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UK exports after nine months of 2021: what do we know?

UK exports
Written by Harry Western

Interpreting UK export data in 2021 is complicated by statistical distortions and the lingering impact of the coronavirus pandemic. But a few trends look clear. Underlying sales of goods to the EU have held up much better than Remainers claimed they would, with survey evidence more upbeat than the official figures. There has been extensive re-routing of sales to Ireland via Northern Ireland. And concerns about services exports looked to have been largely unfounded with financial services exports re-orientating to non-EU markets.

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Ex-Bank of England governor Mervyn (now Lord) King famously remarked that we should never read anything into the UK’s monthly trade figures due to statistical anomalies and the tendency for them to be revised dramatically over time. This warning is probably even more appropriate at the current juncture, given that trade figures have been affected over the last two years by the coronavirus pandemic and by the UK’s exit from the EU single market and customs union, which has created a new set of distortions to measurement of exports and imports.

Nevertheless, we think the data, even with its imperfections, can provide us with some useful information. Below, we look at three broad areas – the overall performance of UK exports, especially sales to the EU; exports to Ireland; and exports of services particularly financial services. The pattern that emerges is one of resilience – in sharp contrast to the ongoing, overblown claims of Remainers that Brexit has hugely damaged the UK’s trade performance.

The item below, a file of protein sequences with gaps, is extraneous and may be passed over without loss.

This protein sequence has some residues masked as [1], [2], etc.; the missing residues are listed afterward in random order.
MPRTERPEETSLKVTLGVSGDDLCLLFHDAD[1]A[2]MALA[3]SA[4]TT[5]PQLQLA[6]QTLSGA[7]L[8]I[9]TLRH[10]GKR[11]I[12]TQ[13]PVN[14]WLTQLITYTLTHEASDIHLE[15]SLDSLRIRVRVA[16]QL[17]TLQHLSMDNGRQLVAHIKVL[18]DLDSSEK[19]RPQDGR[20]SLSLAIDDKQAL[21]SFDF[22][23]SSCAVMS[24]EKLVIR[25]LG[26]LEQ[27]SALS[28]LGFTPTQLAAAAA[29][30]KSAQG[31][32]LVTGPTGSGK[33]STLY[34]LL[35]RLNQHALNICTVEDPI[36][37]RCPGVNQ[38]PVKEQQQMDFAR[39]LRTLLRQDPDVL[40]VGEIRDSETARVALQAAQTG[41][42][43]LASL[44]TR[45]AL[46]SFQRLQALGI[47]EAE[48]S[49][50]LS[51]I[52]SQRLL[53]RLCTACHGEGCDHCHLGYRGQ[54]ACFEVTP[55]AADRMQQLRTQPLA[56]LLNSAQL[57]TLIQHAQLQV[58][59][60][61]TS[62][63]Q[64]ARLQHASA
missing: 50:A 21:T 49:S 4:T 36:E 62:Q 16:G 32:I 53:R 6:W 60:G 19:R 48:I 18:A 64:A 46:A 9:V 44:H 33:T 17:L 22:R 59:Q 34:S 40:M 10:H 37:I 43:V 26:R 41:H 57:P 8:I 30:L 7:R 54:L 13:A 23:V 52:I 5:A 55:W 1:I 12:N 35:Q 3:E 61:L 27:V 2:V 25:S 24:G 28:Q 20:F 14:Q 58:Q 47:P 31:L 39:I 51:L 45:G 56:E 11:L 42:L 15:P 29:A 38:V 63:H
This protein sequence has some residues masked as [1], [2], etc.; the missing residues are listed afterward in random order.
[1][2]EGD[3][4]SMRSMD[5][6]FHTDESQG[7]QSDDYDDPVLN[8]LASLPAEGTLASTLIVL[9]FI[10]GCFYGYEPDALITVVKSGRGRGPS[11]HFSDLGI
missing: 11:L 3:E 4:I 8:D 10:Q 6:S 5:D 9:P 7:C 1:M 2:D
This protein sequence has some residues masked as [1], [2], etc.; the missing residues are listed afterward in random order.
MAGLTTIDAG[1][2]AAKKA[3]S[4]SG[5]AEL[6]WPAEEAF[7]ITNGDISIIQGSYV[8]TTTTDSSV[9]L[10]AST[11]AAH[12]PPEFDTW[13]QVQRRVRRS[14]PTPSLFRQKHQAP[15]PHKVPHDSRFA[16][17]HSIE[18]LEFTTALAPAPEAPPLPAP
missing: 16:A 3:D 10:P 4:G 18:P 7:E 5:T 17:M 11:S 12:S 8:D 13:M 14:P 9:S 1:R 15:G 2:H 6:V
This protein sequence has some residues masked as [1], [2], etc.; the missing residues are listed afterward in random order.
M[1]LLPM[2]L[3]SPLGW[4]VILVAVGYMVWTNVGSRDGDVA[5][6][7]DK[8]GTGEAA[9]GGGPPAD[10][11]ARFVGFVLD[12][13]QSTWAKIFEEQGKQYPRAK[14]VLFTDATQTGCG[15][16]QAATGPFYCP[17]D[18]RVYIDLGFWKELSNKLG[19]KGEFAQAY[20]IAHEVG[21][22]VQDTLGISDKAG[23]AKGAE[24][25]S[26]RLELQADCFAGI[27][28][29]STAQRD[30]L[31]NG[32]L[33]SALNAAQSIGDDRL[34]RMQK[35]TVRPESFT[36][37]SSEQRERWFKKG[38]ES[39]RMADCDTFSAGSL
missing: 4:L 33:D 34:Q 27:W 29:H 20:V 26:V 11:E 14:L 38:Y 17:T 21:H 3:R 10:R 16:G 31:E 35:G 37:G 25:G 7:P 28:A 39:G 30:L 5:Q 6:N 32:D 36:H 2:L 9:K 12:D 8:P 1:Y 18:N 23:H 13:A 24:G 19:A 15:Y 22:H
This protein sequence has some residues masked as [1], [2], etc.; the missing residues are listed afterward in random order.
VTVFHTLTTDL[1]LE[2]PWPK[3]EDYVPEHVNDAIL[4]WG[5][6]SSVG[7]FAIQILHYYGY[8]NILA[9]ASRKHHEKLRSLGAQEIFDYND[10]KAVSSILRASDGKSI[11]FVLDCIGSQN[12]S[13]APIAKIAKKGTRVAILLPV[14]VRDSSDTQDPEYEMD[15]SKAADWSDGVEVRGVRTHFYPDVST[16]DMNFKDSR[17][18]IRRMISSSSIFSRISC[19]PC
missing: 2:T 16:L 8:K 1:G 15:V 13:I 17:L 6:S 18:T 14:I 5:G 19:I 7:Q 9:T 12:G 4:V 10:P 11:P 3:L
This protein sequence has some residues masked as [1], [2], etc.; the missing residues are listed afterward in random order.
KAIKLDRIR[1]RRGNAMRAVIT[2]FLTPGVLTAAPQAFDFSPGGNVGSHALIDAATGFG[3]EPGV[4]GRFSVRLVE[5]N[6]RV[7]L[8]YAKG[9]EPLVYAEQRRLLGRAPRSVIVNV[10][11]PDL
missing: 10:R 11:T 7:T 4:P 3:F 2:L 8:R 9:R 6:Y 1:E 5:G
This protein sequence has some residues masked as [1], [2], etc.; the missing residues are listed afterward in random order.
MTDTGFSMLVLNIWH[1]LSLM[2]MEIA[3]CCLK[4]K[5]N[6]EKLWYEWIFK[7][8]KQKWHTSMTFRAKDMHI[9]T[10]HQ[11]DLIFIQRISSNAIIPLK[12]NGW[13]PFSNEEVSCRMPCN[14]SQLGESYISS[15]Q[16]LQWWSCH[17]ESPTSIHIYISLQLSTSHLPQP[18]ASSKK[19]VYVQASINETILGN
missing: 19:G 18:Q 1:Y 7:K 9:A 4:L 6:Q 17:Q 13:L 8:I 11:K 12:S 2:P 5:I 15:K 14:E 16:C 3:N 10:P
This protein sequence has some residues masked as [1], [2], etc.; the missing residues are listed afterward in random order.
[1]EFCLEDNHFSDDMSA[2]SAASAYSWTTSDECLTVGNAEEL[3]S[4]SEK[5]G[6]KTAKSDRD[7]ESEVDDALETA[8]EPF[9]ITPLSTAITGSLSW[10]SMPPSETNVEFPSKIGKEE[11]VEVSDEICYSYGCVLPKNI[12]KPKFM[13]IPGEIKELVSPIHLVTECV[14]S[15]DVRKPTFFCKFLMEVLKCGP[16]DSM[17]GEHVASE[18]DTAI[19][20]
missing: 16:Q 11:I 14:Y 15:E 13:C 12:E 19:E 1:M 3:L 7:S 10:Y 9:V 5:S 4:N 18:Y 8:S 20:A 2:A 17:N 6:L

Overall performance in exports of goods

Over the period 2016-2020, there were widespread claims by politicians, lobby groups and academics that UK exports to the EU would fall dramatically once the UK left the EU single market and customs union. Some modelling exercises claimed declines of up to 40% were likely, and in the early weeks of 2021, when UK exports to the EU did fall sharply, some Remainer commentators claimed these studies had been vindicated.

1                                        Source: ONS, CBI, author’s calculations

These claims soon turned out to be baseless. As we argued in March, trade at the start of the year was depressed due to late 2020 stockpiling, firms delaying moving goods due to fears of disruption and problems adjusting to new border processes (which firms had very little time to get used to given the last-minute nature of the UK-EU trade deal). Once these effects faded, UK exports to the EU rebounded quickly to broadly regain their previous levels.

Subsequently, Remainers have shifted their ground and now claim UK exports may not have collapsed but are still doing much worse than they might have done, had the UK stayed in the EU. But even this less dramatic claim is hard to stand up based on a careful reading of the data. In September, UK total exports of goods were about 15% lower than in the same month of 2019 (the best base of comparison given 2020 pandemic distortions). But it would be wrong to read too much of a ‘Brexit effect’ into this shortfall for several reasons:

  1. Survey evidence is much more upbeat. The CBI’s latest quarterly industrial survey shows export orders at their strongest level since 2018 (see Chart 1). Similarly, the Bank of England Agents’ surveys show exports of both goods and services growing at the fastest pace in three years. It may be the case that official trade data are understating recent export growth.
  2. The recorded drop in exports has been mainly to non-EU markets. Exports to the EU are 10% down on 2019 levels, but non-EU sales are down 20% and this is the main driver of the drop in total exports. The fall in sales to non-EU countries cannot be plausibly pinned on changes in trade relationships with the EU.
  3. Excluding erratic and pandemicaffected items, exports to the EU are holding up well. As we recently showed, exports to the EU in 2021 have been dragged down by three main items – lower oil exports, lower exports of ‘erratic’ items and lower exports of cars. None of these is primarily driven by changes in EU trade barriers. Instead, they are supply-side issues, including in the case of cars problems with global shortages of microchips, and statistical noise.